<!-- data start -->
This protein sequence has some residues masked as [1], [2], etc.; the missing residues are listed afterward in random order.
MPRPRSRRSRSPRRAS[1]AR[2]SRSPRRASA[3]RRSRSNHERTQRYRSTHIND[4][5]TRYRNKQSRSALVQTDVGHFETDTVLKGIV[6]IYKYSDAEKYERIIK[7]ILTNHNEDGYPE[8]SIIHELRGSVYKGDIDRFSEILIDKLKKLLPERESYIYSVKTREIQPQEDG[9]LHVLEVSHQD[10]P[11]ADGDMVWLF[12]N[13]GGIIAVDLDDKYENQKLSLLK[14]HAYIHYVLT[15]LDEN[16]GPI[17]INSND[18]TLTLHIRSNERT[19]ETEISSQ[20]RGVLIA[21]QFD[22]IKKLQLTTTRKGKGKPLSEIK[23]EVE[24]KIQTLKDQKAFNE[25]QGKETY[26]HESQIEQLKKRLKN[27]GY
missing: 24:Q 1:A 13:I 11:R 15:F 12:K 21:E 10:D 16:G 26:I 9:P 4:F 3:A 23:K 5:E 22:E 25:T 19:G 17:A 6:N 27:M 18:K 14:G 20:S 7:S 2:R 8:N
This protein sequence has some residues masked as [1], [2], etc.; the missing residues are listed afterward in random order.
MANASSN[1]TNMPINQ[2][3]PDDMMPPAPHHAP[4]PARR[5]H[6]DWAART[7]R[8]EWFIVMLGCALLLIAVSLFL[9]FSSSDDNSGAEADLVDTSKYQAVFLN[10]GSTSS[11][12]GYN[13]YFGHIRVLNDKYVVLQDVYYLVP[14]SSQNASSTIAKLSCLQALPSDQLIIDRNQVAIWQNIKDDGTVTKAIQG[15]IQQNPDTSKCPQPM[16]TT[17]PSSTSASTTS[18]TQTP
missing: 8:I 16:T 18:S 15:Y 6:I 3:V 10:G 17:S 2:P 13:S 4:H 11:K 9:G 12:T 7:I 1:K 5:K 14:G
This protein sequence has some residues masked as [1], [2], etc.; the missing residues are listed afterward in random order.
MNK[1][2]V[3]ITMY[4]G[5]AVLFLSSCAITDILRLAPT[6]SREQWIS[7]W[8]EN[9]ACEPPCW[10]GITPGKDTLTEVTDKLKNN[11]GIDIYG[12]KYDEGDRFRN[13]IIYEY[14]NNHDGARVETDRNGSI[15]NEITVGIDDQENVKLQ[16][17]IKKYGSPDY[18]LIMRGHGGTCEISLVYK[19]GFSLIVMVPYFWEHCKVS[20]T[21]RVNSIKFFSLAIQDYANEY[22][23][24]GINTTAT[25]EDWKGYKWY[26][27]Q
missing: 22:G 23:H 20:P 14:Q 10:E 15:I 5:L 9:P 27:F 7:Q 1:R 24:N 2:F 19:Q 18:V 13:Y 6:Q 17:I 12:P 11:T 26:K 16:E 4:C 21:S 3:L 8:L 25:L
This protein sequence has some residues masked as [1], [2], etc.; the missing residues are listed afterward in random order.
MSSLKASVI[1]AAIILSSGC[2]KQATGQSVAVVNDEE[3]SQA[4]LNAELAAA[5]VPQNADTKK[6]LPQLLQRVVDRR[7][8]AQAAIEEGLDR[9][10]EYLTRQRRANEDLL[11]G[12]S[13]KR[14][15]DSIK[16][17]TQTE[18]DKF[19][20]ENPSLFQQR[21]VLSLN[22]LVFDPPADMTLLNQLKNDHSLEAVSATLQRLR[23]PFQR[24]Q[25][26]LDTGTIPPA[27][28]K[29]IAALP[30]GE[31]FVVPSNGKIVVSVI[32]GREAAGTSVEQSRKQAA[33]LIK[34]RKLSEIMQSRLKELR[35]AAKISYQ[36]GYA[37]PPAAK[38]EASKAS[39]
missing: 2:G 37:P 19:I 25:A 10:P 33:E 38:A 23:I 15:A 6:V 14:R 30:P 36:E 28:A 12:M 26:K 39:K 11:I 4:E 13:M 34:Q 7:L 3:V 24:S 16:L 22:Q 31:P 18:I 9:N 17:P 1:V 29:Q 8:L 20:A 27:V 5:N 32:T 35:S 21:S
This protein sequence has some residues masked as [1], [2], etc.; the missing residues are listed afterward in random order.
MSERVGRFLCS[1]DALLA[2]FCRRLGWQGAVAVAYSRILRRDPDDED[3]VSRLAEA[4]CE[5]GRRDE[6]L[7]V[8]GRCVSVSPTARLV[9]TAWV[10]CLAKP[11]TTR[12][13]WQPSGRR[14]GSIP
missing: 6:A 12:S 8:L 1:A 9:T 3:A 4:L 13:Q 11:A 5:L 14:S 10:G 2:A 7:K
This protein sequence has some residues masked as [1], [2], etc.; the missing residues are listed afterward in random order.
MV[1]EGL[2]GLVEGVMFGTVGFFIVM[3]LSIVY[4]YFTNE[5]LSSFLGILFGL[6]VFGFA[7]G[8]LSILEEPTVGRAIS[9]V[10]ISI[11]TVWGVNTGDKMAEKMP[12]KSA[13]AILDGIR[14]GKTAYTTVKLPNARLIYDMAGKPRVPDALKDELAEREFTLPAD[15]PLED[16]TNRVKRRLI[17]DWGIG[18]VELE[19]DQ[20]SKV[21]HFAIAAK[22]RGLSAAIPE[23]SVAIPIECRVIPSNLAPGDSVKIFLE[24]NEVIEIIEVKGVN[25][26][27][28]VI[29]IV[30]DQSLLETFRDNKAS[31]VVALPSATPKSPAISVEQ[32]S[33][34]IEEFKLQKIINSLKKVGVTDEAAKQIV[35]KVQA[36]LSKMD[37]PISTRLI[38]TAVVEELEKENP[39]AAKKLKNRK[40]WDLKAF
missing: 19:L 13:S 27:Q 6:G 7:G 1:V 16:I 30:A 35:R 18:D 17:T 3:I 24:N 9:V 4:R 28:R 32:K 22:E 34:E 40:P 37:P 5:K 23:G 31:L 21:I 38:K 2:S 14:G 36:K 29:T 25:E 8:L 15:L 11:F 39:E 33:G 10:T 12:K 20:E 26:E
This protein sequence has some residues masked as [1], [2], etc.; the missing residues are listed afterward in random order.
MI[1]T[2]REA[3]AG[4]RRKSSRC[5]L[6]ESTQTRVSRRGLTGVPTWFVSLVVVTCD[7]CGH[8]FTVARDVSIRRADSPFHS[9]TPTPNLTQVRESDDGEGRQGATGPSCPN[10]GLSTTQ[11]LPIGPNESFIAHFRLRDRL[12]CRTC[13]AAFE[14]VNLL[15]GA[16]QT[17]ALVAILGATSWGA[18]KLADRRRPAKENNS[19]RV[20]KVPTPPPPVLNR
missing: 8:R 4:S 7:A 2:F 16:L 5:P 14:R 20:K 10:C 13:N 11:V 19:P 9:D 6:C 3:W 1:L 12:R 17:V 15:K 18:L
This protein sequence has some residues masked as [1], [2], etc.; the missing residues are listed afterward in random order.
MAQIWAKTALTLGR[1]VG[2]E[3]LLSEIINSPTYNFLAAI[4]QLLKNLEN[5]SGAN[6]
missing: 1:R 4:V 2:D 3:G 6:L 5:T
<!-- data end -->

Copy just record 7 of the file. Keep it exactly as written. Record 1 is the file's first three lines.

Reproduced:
This protein sequence has some residues masked as [1], [2], etc.; the missing residues are listed afterward in random order.
MI[1]T[2]REA[3]AG[4]RRKSSRC[5]L[6]ESTQTRVSRRGLTGVPTWFVSLVVVTCD[7]CGH[8]FTVARDVSIRRADSPFHS[9]TPTPNLTQVRESDDGEGRQGATGPSCPN[10]GLSTTQ[11]LPIGPNESFIAHFRLRDRL[12]CRTC[13]AAFE[14]VNLL[15]GA[16]QT[17]ALVAILGATSWGA[18]KLADRRRPAKENNS[19]RV[20]KVPTPPPPVLNR
missing: 8:R 4:S 7:A 2:F 16:L 5:P 14:R 20:K 10:C 13:N 11:V 19:P 9:D 6:C 3:W 1:L 12:R 17:V 15:K 18:L